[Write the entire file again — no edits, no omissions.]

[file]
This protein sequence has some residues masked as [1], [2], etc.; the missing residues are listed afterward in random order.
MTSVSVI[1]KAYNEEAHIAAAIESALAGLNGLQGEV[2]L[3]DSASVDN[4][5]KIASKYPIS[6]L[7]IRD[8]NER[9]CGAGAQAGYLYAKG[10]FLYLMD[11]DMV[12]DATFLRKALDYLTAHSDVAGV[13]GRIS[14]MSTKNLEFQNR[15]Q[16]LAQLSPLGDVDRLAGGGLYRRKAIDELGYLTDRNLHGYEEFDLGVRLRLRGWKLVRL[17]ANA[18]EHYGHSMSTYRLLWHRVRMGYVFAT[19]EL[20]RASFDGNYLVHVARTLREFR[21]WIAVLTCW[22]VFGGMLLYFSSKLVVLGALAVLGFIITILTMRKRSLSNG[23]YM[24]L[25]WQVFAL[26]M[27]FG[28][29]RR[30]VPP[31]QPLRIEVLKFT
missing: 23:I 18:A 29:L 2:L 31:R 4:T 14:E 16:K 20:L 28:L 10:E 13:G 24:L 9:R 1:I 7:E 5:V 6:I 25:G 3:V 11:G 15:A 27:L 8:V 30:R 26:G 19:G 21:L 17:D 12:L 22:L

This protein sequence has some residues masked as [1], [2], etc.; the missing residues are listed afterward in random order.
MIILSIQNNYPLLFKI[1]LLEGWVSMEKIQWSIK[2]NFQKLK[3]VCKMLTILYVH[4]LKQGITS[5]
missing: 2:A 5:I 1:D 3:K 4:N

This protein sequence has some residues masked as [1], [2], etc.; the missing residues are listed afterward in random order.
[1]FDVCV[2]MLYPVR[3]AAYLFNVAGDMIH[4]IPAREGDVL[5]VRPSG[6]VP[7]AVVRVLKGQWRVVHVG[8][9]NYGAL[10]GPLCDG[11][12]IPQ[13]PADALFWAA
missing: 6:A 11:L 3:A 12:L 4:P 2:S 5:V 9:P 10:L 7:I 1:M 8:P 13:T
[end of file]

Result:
This protein sequence has some residues masked as [1], [2], etc.; the missing residues are listed afterward in random order.
MTSVSVI[1]KAYNEEAHIAAAIESALAGLNGLQGEV[2]L[3]DSASVDN[4][5]KIASKYPIS[6]L[7]IRD[8]NER[9]CGAGAQAGYLYAKG[10]FLYLMD[11]DMV[12]DATFLRKALDYLTAHSDVAGV[13]GRIS[14]MSTKNLEFQNR[15]Q[16]LAQLSPLGDVDRLAGGGLYRRKAIDELGYLTDRNLHGYEEFDLGVRLRLRGWKLVRL[17]ANA[18]EHYGHSMSTYRLLWHRVRMGYVFAT[19]EL[20]RASFDGNYLVHVARTLREFR[21]WIAVLTCW[22]VFGGMLLYFSSKLVVLGALAVLGFIITILTMRKRSLSNG[23]YM[24]L[25]WQVFAL[26]M[27]FG[28][29]RR[30]VPP[31]QPLRIEVLKFT
missing: 23:I 18:A 29:L 2:L 31:R 4:T 14:E 16:K 20:L 28:L 10:E 13:G 24:L 9:R 1:I 7:E 5:V 6:I 25:G 3:V 11:G 15:A 27:L 8:V 30:R 26:G 19:G 21:L 17:D 12:L 22:L

This protein sequence has some residues masked as [1], [2], etc.; the missing residues are listed afterward in random order.
MIILSIQNNYPLLFKI[1]LLEGWVSMEKIQWSIK[2]NFQKLK[3]VCKMLTILYVH[4]LKQGITS[5]
missing: 2:A 5:I 1:D 3:K 4:N

This protein sequence has some residues masked as [1], [2], etc.; the missing residues are listed afterward in random order.
[1]FDVCV[2]MLYPVR[3]AAYLFNVAGDMIH[4]IPAREGDVL[5]VRPSG[6]VP[7]AVVRVLKGQWRVVHVG[8][9]NYGAL[10]GPLCDG[11][12]IPQ[13]PADALFWAA
missing: 6:A 11:L 3:A 12:L 4:P 2:S 5:V 9:P 10:L 7:I 1:M 8:P 13:T